News: Wichita Soldier gets Purple Heart
By Spc. Joshua Sizemore
A Kansas Soldier was awarded the Purple Heart Feb. 5 for an attack on his convoy in Iraq last September.
Seven-year-veteran Sgt. Daniel Shields, 24, from Wichita, Kan., currently attached to the Army Reserve's 443rd Transportation Company, was injured during an explosively forced projectile attack against his convoy in southern Iraq, Sept. 30, 2009.
An EFP bomb is designed to project melted cooper in a specified direction when it is detonated.
Maj. Gen. James E. Rogers, the commanding general of the 1st Theater Sustainment Command, awarded Shields and Spc. Scott Long, 27, from Indianola, Iowa, medals during a small ceremony at Camp Arifjan, Kuwait.
Shields and Long are motor transport operators form the 443rd Transportation Company who were injured in the same attack. Their unit is part of the 593rd Sustainment Brigade charged with driving the M-1070 heavy equipment transport vehicles known as Heavy Equipment Transport System.
HETS are massive armored trucks that are capable of hauling up to 70 tons on their trailers. The 500 horsepower Detroit Diesel 8V92 engine truck weighs 20.5 tons and their matching trailers are not light at a hefty 25 tons. These tractor-trucks are the workhorse of the current responsible drawdown of equipment from Iraq.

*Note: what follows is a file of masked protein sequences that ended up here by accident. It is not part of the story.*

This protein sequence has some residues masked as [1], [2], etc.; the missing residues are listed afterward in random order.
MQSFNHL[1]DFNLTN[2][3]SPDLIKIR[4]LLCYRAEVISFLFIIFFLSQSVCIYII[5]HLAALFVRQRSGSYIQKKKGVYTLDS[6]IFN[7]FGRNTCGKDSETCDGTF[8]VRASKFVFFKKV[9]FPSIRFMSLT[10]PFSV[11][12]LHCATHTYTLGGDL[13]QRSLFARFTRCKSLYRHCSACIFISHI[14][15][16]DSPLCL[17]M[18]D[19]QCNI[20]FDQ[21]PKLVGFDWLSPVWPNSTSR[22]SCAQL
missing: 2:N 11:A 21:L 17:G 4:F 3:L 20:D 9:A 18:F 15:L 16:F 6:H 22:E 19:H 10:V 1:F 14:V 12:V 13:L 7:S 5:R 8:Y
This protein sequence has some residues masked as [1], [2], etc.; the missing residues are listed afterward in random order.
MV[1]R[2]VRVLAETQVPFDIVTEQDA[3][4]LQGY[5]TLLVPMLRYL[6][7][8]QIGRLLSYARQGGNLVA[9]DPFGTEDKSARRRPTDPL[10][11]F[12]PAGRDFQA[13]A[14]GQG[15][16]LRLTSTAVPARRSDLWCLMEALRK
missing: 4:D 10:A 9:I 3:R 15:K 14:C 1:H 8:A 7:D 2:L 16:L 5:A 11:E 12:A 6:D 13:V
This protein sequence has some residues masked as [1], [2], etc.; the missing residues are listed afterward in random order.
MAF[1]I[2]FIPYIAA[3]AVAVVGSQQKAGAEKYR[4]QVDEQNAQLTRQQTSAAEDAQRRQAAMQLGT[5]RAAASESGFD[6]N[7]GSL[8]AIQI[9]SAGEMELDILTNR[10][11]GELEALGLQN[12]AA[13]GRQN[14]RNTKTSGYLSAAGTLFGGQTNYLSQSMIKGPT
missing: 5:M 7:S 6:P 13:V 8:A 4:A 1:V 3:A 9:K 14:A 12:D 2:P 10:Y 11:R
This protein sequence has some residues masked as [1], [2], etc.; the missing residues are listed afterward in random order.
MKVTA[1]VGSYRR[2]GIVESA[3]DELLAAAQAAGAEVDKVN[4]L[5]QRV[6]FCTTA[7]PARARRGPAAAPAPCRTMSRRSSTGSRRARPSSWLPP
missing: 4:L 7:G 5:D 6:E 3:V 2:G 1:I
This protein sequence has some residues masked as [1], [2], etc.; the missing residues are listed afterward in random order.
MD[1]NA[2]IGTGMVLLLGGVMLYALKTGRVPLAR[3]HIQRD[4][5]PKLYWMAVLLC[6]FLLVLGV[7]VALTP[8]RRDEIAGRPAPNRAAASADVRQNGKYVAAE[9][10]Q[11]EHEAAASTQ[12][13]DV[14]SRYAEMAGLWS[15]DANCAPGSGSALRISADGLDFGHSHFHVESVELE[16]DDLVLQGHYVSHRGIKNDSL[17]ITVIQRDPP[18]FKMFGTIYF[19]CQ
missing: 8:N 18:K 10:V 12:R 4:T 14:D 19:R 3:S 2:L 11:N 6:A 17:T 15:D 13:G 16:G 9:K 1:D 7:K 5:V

Shields was the lead driver of a heavy equipment transporter convoy when his Mine Resistant Ambush Protected Vehicle was struck at about 23:00 as it traveled from Camp Arifjan, Kuwait, into Iraq. Long was manning anM249 machine gun through the vehicle's hatch. Both Shields and Long recalled being dazzled by a brilliant flash when their vehicle was struck at the front passenger side.
Shields suffered shrapnel wounds to his arms, back and neck. Long slammed his head against a metal object, which resulting in a concussion, when the blast threw him out of his gunner swing and crashing onto the floor. Long also incurred first and second degree burns when his uniform caught fire.
Their vehicle continued to role after the blast, but soon came to a stop just as Shields and Long leapt out of their smoldering vehicle rushing to the aid of their truck commander who was nearest the blast when it detonated at the front passenger side breaking his femur.
"I barely had a split second to think. I was more concerned about my (truck commander) than I was for my own injuries," said Shields.
Both Soldiers said that they were honored to have been recognized by Rogers for their service. Both Shields and Long participated in about a dozen convoy missions during their tour, but this particular convoy was the first time that either had personally taken a direct blow from enemy insurgents.